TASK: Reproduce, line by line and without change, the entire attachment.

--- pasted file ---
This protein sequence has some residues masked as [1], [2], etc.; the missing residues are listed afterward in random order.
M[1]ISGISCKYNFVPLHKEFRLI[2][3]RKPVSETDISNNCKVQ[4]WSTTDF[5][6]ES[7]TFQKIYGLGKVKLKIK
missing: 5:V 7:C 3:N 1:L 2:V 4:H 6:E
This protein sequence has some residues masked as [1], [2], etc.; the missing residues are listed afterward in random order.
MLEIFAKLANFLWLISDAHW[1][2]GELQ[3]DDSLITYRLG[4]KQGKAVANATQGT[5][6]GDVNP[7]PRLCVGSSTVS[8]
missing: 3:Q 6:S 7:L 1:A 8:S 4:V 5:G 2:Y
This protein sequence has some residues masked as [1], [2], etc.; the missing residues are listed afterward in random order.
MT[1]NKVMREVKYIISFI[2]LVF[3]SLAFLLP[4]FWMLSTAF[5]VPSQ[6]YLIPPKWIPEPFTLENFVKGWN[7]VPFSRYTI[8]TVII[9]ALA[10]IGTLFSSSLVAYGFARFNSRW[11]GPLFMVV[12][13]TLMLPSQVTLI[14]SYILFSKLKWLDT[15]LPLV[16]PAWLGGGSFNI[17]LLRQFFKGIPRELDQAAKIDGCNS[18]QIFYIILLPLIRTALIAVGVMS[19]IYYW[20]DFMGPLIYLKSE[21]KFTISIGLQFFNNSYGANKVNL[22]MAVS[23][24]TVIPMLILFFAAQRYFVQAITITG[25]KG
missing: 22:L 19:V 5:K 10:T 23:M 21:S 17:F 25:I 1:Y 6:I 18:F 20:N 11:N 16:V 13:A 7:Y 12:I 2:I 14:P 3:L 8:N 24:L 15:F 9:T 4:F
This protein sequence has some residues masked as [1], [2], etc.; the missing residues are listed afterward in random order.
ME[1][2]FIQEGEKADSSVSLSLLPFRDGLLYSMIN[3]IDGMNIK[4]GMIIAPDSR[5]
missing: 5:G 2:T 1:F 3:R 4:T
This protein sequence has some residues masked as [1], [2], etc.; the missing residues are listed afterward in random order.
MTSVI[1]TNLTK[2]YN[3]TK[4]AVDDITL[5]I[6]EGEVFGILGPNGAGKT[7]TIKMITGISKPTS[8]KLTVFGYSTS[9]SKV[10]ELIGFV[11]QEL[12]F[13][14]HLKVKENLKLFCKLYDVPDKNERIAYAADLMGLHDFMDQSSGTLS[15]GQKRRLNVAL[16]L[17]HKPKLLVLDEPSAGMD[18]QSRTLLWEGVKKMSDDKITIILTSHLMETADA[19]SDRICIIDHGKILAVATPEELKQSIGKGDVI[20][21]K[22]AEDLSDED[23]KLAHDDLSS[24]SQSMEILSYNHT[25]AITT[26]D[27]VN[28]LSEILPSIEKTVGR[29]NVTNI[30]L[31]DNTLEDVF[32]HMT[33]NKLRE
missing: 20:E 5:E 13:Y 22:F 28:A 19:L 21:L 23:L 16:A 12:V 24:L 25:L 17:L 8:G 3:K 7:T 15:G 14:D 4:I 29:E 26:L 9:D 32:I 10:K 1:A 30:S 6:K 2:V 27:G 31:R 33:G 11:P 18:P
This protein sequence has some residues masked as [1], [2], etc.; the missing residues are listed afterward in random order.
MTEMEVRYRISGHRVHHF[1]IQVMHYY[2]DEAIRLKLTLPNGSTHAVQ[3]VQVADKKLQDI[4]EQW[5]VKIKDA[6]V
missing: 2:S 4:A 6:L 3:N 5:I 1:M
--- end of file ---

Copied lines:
This protein sequence has some residues masked as [1], [2], etc.; the missing residues are listed afterward in random order.
M[1]ISGISCKYNFVPLHKEFRLI[2][3]RKPVSETDISNNCKVQ[4]WSTTDF[5][6]ES[7]TFQKIYGLGKVKLKIK
missing: 5:V 7:C 3:N 1:L 2:V 4:H 6:E
This protein sequence has some residues masked as [1], [2], etc.; the missing residues are listed afterward in random order.
MLEIFAKLANFLWLISDAHW[1][2]GELQ[3]DDSLITYRLG[4]KQGKAVANATQGT[5][6]GDVNP[7]PRLCVGSSTVS[8]
missing: 3:Q 6:S 7:L 1:A 8:S 4:V 5:G 2:Y
This protein sequence has some residues masked as [1], [2], etc.; the missing residues are listed afterward in random order.
MT[1]NKVMREVKYIISFI[2]LVF[3]SLAFLLP[4]FWMLSTAF[5]VPSQ[6]YLIPPKWIPEPFTLENFVKGWN[7]VPFSRYTI[8]TVII[9]ALA[10]IGTLFSSSLVAYGFARFNSRW[11]GPLFMVV[12][13]TLMLPSQVTLI[14]SYILFSKLKWLDT[15]LPLV[16]PAWLGGGSFNI[17]LLRQFFKGIPRELDQAAKIDGCNS[18]QIFYIILLPLIRTALIAVGVMS[19]IYYW[20]DFMGPLIYLKSE[21]KFTISIGLQFFNNSYGANKVNL[22]MAVS[23][24]TVIPMLILFFAAQRYFVQAITITG[25]KG
missing: 22:L 19:V 5:K 10:T 23:M 21:S 17:F 25:I 1:Y 6:I 18:F 20:N 11:N 16:V 13:A 7:Y 12:I 2:I 14:P 3:L 8:N 24:L 15:F 9:T 4:F
This protein sequence has some residues masked as [1], [2], etc.; the missing residues are listed afterward in random order.
ME[1][2]FIQEGEKADSSVSLSLLPFRDGLLYSMIN[3]IDGMNIK[4]GMIIAPDSR[5]
missing: 5:G 2:T 1:F 3:R 4:T
This protein sequence has some residues masked as [1], [2], etc.; the missing residues are listed afterward in random order.
MTSVI[1]TNLTK[2]YN[3]TK[4]AVDDITL[5]I[6]EGEVFGILGPNGAGKT[7]TIKMITGISKPTS[8]KLTVFGYSTS[9]SKV[10]ELIGFV[11]QEL[12]F[13][14]HLKVKENLKLFCKLYDVPDKNERIAYAADLMGLHDFMDQSSGTLS[15]GQKRRLNVAL[16]L[17]HKPKLLVLDEPSAGMD[18]QSRTLLWEGVKKMSDDKITIILTSHLMETADA[19]SDRICIIDHGKILAVATPEELKQSIGKGDVI[20][21]K[22]AEDLSDED[23]KLAHDDLSS[24]SQSMEILSYNHT[25]AITT[26]D[27]VN[28]LSEILPSIEKTVGR[29]NVTNI[30]L[31]DNTLEDVF[32]HMT[33]NKLRE
missing: 20:E 5:E 13:Y 22:F 28:A 19:L 21:L 23:L 16:A 12:V 24:L 25:L 17:L 8:G 3:K 7:T 15:G 14:D 4:I 29:E 26:L 9:D 32:I 10:K 1:A 30:S 6:K 2:V 27:G 31:R 33:G 11:P 18:P
This protein sequence has some residues masked as [1], [2], etc.; the missing residues are listed afterward in random order.
MTEMEVRYRISGHRVHHF[1]IQVMHYY[2]DEAIRLKLTLPNGSTHAVQ[3]VQVADKKLQDI[4]EQW[5]VKIKDA[6]V
missing: 2:S 4:A 6:L 3:N 5:I 1:M